whereas the combo with the umab drugs sponsored by BMS: https://clinicaltrials.gov/ct2/show/NCT02737475?term=BMS+986178&rank=2

          Always look for the money. Sadly. Let’s hope Dr. Levy will persevere!

        12. Oxelumab appears to have stopped at phase 2.

          Ox40 looks amazing!
          All the major pharmas are loaded up with large patients numbers with Ox40 antibodies in phase 1, 1/2, and/or 2 trials.

          The potential for this therapy must have been transparently obvious to careful observers for at least
          the last 2 or 3 years. The current phase 1 trials seem much more like phase 3 in scope.
          What is especially staggering is that collectively these phase 1 trials do not have perhaps 100 patients but
          a few thousand.

          It would certainly not be unreasonable if at some point patient advocacy groups were to lobby under Right to Try. The one problem with the constraints of being in a trial would be that they might try combinations and dosing that might be of little help. Clinical trials can often continue for many years without benefiting patients even while the underlying drug has clear and powerful anti-cancer effects.

  8. The injected and the noninjected tumors regressed, and remarkably, the treated mice were protected against the occurrence of independently arising tumors in their other mammary glands {Vaccine Strategy?}
    Helga, thank you for noting that the PI was the sponsor.
    I was not aware that was possible.

    “Mice cured by in situ vaccination of the A20 lymphoma were immune to rechallenge with the same tumor (A20) but not to a different tumor

    This in situ vaccination does not require knowledge of the tumor antigens. Potential drawbacks include reliance on adequate immune infiltrates and the availability of a suitable injectable site of tumor.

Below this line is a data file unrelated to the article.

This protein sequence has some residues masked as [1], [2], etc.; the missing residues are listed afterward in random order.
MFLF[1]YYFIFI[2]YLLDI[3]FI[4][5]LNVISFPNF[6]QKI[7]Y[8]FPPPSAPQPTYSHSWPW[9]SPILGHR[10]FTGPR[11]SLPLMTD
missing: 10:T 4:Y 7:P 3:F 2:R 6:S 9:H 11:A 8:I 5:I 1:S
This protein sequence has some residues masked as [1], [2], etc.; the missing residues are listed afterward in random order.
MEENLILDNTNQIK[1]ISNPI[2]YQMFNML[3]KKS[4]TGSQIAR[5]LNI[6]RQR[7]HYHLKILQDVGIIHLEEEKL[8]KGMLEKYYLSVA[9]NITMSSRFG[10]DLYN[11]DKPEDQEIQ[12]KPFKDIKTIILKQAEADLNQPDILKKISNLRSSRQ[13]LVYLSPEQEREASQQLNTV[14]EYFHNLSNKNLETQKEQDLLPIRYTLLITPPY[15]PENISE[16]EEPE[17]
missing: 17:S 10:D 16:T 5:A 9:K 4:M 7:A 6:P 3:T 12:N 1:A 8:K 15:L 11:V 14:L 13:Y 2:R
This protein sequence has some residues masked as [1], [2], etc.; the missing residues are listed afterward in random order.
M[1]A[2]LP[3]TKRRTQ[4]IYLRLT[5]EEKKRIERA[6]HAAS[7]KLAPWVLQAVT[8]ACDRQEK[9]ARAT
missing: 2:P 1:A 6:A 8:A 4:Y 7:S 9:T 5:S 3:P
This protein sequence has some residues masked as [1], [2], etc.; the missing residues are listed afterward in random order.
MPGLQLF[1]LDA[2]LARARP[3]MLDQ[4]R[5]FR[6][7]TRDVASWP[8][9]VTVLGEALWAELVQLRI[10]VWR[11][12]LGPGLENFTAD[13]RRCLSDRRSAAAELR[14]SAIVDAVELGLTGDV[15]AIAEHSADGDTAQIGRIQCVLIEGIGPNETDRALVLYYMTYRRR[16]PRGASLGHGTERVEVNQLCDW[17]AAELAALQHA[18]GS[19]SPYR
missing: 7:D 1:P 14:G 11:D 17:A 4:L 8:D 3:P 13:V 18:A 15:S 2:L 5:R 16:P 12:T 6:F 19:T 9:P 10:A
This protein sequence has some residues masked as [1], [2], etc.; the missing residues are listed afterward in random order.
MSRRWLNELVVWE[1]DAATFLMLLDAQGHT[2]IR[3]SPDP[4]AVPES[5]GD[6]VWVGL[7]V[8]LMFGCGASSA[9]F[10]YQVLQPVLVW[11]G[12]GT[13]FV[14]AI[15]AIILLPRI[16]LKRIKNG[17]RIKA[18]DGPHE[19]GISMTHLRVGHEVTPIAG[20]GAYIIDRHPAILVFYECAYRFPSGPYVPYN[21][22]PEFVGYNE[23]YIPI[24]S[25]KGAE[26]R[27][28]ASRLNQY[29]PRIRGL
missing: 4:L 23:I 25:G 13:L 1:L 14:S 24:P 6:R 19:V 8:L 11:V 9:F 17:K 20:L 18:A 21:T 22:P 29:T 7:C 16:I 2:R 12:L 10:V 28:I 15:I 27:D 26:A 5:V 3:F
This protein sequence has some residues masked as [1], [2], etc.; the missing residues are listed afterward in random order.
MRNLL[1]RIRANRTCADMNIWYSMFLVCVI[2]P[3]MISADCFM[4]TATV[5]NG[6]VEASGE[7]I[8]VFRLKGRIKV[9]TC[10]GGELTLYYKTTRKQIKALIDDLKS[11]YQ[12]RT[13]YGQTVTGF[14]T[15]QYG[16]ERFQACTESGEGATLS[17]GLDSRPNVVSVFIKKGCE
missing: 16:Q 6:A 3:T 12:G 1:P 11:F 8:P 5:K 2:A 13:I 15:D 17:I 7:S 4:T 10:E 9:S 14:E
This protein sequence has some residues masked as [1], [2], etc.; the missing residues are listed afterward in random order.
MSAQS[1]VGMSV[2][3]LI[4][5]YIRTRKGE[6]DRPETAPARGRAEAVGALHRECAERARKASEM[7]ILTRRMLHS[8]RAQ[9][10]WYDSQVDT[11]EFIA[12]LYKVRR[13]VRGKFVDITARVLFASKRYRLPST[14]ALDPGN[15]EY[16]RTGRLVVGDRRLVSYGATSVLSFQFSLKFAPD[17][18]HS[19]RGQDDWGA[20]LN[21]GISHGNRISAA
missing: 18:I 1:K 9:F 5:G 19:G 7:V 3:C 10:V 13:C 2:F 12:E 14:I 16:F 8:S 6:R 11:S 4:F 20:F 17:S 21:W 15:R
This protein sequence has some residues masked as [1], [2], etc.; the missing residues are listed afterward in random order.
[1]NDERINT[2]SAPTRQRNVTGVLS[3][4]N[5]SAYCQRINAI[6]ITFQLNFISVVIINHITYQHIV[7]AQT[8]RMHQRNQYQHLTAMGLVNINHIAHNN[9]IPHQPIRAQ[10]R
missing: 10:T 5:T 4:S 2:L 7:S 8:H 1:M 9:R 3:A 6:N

TLR7/8 agonists could substitute for CpG, but checkpoint antibodies against PD1, PDL1, or CTLA4 could not substitute for anti-OX40.”

  9. “Autoimmune toxicities are a common complication of systemically administered immune checkpoint antibodies (20–24). In contrast, direct injection of the antibodies into the tumor at very low doses can avoid these side effects (25, 26). In our experiments, in situ injection of microgram quantities of immune stimulants and checkpoint antibodies proved to be sufficient to induce the required local immune modulation, resulting in a systemic antitumor immune response.”

  10. Hi Jcancom
    I also read yesterday that news and also locate the Resiquimod that you can buy relatively cheap in Sigma Aldrich. Be so kind as to explain what is the process to Right to Try , you should ask your doctor to companies that can provide the compound and then apply it?

    1. marcos, yes that is about right.

      Under American law once a pharmaceutical has been published in a phase 1 trial and is still under active development, then patients without other acceptable options have a legal right to seek access to such a drug under Right to Try legislation. The companies, though are not under obligation to provide such treatments. I am unsure whether one might be legally entitled to buy a medicine from a chemical supplier if the pharmaceutical company refused to provide it. Other nations have also advanced similar legislation.

      From what I can see on the internet, Ox40 antibodies that appear to be available from chemical suppliers would be extremely expensive and it is not clear if they would be safe for human use. The dosing range that is being used in the human clinical trials is
      on the order of roughly 1mg/kg and higher. The chemical houses were selling microgram doses for $100. So, a human dose at these
      prices would be $100,000.

      1. veeni, thank you very much for clarifying this.